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    Horsham Special School deputy principal Bec Talbot and principal Matt Copping with awrds.

Recognition for special educators


Two state education awards are set to help advance Horsham Special School’s aim of driving the disability movement forward through increased understanding.

The school won an Outstanding Inclusive Education category at Victorian Education Excellence Awards in Melbourne.

A week later, school principal Matthew Copping and assistant principal Bec Talbot returned to the city to collect an Outstanding Team accolade at Principals’ Association of Specialist Schools Victoria awards. 

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The two awards recognised the pairs’ creation of professional-learning workshops for regional educators who also work with students with complex and diverse needs.

Mr Copping and Ms Talbot have travelled more than 10,000 kilometres in the past 18 months to take the workshops to more than 1400 participants in more than 130 schools.

The sessions run between one and eight hours and cover topics such as inclusive practices, sensory development, emotional regulation and the latest neuroscience of the brain.

Mr Copping said the awards were recognition of an education system that focuses on sharing skills and knowledge in support of its students, as opposed to an individual achievement.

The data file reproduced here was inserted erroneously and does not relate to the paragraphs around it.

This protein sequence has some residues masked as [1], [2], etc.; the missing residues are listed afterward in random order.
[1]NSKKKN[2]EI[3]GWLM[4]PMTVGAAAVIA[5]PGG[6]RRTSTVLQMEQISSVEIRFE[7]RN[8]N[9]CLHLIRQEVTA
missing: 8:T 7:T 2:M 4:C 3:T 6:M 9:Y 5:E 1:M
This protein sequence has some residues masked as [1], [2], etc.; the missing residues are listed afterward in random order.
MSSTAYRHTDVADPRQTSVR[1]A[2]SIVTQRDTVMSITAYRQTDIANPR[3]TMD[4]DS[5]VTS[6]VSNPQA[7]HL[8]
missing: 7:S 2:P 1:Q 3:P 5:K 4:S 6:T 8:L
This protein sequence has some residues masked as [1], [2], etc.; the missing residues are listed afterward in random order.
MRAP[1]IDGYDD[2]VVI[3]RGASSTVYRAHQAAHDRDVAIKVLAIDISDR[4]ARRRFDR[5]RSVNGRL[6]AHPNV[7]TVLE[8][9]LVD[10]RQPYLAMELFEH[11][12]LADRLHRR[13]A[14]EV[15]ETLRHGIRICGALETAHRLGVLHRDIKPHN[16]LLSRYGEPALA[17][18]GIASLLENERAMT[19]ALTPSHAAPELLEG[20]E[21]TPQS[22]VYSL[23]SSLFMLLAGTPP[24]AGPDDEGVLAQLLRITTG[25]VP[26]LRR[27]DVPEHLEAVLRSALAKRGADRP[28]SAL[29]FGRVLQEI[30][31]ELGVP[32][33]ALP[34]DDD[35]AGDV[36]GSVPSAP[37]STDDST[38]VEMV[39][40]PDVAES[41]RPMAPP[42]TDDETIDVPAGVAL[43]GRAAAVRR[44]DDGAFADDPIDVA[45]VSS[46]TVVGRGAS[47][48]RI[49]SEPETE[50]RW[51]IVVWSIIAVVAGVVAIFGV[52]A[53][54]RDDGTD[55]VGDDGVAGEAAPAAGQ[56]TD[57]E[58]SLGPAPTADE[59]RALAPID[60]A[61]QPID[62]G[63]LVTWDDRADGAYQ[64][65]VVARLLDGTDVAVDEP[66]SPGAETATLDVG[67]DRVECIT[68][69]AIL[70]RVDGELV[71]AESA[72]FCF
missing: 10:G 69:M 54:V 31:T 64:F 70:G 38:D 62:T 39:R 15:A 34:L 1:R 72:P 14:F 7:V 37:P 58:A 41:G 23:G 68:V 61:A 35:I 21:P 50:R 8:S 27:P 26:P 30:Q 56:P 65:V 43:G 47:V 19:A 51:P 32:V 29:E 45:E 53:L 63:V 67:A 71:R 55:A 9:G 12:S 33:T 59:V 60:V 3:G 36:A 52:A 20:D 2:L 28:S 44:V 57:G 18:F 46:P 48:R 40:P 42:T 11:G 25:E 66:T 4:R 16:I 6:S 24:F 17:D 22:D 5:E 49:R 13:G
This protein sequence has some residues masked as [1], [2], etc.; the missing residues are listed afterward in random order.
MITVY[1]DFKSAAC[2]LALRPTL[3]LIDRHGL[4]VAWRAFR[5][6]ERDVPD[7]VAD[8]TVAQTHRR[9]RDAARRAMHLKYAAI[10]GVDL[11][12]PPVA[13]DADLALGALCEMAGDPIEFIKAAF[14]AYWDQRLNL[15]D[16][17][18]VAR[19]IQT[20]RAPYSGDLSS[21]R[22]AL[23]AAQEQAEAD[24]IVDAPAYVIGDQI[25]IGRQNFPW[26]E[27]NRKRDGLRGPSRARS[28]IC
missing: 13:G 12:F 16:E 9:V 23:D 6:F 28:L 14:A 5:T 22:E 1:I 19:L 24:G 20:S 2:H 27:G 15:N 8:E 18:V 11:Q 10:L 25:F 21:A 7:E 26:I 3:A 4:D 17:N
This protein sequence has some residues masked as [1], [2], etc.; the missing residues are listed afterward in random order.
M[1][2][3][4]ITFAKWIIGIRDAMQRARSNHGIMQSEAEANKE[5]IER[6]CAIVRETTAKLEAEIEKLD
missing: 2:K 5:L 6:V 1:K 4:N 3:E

He said the awards’ combined monetary value of $25,500 would be used to help continue developing the workshops and professional learning in the disability education sector, for the benefit of its staff and students.

“This means that sharing is alive and well in our area and profession,” he said.

“Our number one aim is driving the disability movement forward, enabling our students with education and giving staff the opportunity to also expand their skillset.

“We will continue with the work we have been doing and continue supporting learning in other schools, which is what the money will be used for. 

“It means we won’t have to charge for the provision of classes.”

Mr Copping said Ms Talbot also provided on-demand, one-on-one coaching with students, teachers and principals to support and educate children in main-stream schools.

He said the pair would aim to extend their workshop reach to other areas across the state in the future, including Gippsland and Mildura.

“We have the ability to continue learning and support the learning of our students,” he said.

The entire November 13, 2019 edition of The Weekly Advertiser is available online. READ IT HERE!